TSElosophers meeting 20.12.2021. Participants: Andrea Mariani, Eeva Nummi, Kari Lukka, Mia Salo, Milla Unkila, Otto Rosendahl.
Van Maanen, J. (2011). Ethnography as work: Some rules of engagement. Journal of management studies, 48(1), 218-234.
The article presents a counterpoint to a point; Van Maanen responds to an article by Tony Watson. Van Maanen sets out by emphasizing that his own musings about ethnography that mostly correspond with Watson. However, Van Maanen adopts a more protecting position about ethnography’s uniqueness than Watson: He outlines ethnography as inherently a relatively marginal method and feels the need to defend the ethnographers’ capabilities to extract evidence by observing the observations of natives.
Van Maanen concentrates on ethnography as a combination of “fieldwork, headwork, and textwork” (p. 218). Fieldword is especially difficult in ethnography and requires considerably more commitment than in mainstream science. Thus, he doubts that ethnography could turn into a mainstream approach without diluting itself to mediocre scholarship and results. Headwork and textwork refer insightful process of theorization and communication of ethnographic research.
We greatly appreciated Van Maanen’s three-part distinction that adjusts the typical idea about ethnography as fieldwork towards theorizing and skillful communication about the research. It is extremely important that an ethnographic researcher (just like any other empirical researcher) keeps in mind all these three ‘works’ in a reasonably balanced manner. Van Maanen successfully employs this distinction to stress how (ethnographic) research is full of making choices by the researcher.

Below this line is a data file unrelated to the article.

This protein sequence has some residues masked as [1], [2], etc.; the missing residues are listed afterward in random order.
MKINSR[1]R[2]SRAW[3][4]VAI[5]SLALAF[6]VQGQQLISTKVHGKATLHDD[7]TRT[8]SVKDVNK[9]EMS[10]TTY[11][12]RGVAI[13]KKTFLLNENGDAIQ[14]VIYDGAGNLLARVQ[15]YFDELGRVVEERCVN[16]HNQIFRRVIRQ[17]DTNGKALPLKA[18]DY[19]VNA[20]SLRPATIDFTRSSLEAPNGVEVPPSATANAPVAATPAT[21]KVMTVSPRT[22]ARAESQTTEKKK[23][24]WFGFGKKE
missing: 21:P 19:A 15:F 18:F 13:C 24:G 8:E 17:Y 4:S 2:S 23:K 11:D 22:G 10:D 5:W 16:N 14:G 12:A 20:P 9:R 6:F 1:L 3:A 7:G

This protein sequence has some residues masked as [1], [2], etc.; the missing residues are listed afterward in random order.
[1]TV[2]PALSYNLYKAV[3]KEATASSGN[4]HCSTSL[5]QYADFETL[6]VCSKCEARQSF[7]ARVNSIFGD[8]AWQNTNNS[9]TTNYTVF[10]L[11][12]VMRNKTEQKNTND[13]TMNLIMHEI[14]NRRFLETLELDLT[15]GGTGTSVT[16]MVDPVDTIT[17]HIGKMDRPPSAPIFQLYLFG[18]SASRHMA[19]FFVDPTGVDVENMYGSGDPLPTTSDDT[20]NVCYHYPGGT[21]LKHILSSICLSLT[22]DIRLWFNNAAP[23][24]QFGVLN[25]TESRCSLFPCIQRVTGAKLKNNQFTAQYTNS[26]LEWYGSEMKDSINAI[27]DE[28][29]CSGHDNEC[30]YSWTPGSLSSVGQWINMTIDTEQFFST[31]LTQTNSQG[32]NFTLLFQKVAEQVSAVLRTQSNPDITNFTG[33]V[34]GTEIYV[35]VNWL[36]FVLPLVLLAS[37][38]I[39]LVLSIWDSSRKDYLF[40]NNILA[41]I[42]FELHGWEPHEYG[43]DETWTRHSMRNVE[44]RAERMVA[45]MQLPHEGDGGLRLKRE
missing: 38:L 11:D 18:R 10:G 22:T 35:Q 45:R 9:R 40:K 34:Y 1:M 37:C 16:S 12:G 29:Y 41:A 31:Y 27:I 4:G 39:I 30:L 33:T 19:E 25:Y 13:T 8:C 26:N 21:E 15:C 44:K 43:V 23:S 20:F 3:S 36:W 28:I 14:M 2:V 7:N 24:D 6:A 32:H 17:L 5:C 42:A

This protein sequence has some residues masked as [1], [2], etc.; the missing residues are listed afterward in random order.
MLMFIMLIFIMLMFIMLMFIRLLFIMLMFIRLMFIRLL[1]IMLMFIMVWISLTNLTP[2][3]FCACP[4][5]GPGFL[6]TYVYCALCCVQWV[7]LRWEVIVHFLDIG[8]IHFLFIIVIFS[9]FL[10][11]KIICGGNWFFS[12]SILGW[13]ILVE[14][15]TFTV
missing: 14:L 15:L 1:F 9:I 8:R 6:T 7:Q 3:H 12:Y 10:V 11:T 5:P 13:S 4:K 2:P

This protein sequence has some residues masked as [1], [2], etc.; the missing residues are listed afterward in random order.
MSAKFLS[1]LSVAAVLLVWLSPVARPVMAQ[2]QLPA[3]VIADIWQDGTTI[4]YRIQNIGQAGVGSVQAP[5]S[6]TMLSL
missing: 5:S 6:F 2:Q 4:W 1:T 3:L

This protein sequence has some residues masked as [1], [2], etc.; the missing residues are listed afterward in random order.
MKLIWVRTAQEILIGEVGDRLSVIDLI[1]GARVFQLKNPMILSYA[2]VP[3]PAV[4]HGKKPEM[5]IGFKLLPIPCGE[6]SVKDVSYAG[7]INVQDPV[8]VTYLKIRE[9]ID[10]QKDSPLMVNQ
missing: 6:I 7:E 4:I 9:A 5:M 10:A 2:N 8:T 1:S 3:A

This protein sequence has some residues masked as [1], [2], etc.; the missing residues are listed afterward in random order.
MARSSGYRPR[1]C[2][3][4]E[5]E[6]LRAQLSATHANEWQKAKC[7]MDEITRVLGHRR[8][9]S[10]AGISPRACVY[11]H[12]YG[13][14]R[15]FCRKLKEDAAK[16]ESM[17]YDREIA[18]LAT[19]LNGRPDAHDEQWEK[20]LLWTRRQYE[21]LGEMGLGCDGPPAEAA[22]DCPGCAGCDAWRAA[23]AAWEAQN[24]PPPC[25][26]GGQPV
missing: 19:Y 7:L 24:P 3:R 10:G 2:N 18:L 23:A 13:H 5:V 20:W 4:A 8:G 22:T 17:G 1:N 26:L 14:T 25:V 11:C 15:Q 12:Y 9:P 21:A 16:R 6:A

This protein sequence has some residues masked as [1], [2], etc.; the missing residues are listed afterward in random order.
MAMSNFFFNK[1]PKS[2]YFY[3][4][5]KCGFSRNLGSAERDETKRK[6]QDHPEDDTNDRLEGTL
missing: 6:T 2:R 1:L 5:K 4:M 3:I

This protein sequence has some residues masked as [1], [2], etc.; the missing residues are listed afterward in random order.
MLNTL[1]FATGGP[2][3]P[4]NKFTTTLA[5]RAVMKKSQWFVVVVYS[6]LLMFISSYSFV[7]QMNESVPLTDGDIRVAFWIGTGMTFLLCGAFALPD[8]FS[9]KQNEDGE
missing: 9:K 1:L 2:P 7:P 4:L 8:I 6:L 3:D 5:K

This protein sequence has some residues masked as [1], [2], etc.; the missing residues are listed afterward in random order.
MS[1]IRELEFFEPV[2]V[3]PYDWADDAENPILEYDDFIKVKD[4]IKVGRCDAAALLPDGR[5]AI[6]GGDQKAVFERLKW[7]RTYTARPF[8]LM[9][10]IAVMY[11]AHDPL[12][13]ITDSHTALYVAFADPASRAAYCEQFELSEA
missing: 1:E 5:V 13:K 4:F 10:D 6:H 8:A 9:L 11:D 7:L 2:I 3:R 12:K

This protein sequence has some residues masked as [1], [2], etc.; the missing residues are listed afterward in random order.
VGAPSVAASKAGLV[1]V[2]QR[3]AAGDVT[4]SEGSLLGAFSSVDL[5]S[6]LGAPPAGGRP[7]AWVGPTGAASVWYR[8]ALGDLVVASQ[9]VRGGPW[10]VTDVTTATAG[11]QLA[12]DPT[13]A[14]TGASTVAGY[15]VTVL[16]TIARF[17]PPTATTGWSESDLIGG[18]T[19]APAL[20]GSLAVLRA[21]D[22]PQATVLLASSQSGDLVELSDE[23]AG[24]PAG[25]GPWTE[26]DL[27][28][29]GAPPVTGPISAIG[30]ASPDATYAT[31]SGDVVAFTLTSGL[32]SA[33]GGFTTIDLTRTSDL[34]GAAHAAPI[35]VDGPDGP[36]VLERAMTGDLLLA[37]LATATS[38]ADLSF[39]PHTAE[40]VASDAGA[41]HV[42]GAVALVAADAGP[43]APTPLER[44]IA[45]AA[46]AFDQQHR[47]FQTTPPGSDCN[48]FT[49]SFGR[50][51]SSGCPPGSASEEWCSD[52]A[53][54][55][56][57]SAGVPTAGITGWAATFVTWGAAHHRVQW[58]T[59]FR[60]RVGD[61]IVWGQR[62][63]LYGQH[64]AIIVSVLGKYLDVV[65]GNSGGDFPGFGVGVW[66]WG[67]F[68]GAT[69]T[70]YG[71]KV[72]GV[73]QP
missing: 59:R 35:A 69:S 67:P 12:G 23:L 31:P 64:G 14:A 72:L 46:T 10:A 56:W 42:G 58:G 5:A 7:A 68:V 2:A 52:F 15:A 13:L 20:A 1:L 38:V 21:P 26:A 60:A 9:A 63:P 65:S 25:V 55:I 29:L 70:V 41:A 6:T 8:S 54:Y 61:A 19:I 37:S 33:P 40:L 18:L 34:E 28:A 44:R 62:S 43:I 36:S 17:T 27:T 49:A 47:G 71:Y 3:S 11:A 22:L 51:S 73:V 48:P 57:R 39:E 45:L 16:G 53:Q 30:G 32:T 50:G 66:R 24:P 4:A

However, despite his laudable approach, Van Maanen still downplays the role of theorizing. His take on ethnography is eventually rather open-ended and empirically tuned. The examples given by Van Maanen set ethnographies as rhetorically appealing theoretical collages that intricately describe local realities. Still, it remains shrouded how to select theories and, most importantly, how to validate the outcome of theorizing in the ethnographic research. Even if an eclectic and intuitive approach works for the niche Van Maanen has developed for himself, it might be too shaky foundation for the broader ethnographic field, its researchers and for generating influence outside ethnographic circles.
It seems that Van Maanen’s idea of ethnography as a marginal method requires creative, social and rhetorical geniuses that operate under very few rules. He perceives Watson’s pursuits towards mainstream to endanger his idea about ethnography. However, it might be that Van Maanen’s representation of ethnography reflects more his own niche take on it than the views of the entire field.
Unfortunately, we had no chance to read the original text by Watson, but only Van Maanen’s reflections on it. Watson might have interesting thoughts as for how to approach the potentials involved in adjusting ethnography in parallel with the mainstream. If so, we hope he adopts Van Maanen’s important distinction between fieldwork, headwork and textwork and uses it to relate ethnography further with the mainstream, yet carefully ensuring that the key characteristics of ethnographic pursuits are not lost in this move.